The fate of a captive orca which Northland marine mammal expert Ingrid Visser is fighting to set free will be known on December 13.
The young female orca, known as Morgan, was rescued off the Dutch coast in 2010 and taken to Dolfinarium Harderwijk, a marine park near Amsterdam, and from there to a theme park in the Canary Islands, Loro Parque.
A group calling itself the Orca Coalition, with help from Dr Visser and the Free Morgan Foundation, has been campaigning to have Morgan returned to the wild. Last Thursday they went back to the Amsterdam District Court in a bid to have Morgan's transfer to Loro Parque declared illegal.
The eight-hour hearing, called a "merit procedure", was held before three judges and a packed courtroom.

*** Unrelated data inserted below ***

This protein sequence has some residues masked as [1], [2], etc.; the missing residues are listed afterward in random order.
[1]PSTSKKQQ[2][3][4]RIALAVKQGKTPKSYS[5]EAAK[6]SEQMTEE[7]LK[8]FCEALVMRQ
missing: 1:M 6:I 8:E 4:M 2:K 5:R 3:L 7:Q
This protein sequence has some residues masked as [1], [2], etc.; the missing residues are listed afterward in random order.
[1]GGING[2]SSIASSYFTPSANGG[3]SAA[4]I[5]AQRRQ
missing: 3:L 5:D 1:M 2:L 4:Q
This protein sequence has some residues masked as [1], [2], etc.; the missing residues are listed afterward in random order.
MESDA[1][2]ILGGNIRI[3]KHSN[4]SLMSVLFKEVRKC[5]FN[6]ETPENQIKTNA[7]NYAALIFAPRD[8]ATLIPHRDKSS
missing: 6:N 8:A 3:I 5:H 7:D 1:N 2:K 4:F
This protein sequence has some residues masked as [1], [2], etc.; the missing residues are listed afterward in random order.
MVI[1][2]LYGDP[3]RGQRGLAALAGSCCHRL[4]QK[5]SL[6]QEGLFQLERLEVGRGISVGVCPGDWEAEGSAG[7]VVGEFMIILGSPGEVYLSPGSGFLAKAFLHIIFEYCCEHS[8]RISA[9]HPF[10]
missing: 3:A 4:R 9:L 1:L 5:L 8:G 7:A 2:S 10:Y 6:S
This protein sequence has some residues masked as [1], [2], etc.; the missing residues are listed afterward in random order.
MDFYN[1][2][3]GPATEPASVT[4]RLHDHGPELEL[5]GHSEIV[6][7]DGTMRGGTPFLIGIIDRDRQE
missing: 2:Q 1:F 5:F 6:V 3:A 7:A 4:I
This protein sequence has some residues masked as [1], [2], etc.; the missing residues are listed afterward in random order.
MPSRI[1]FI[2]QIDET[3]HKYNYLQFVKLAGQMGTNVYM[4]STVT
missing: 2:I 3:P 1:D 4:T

As well as Dr Visser, renowned conservationist Jean-Michel Cousteau, orca rehabilitation expert Jeff Foster and other members of the Free Morgan Foundation, the hearing was attended by representatives of Dolfinarium Harderwijk, Loro Parque and the Dutch Ministry of Economic Affairs, Agriculture and Innovation.
The Orca Coalition's lawyer argued the permit which allowed Morgan to be transferred to Loro Parque had been breached and was in any case unlawful; while Dr Visser presented evidence on the injuries Morgan had suffered in captivity, both self-inflicted and caused by other orca.
Loro Parque's representatives argued that Morgan was deaf and therefore not suitable for a return to the wild.
They could not, however, provide evidence of the orca's deafness as its hearing had yet to be formally tested.
Mr Foster argued Morgan was an excellent candidate for rehabilitation and release.
The judges reserved their decision, which will be released after six weeks' deliberation on December 13.
However, even if the court finds in Dr Visser's favour, Morgan is still a long way from freedom.
The campaigners would then have to persuade the Spanish courts to enforce the decision made by the judges in Amsterdam.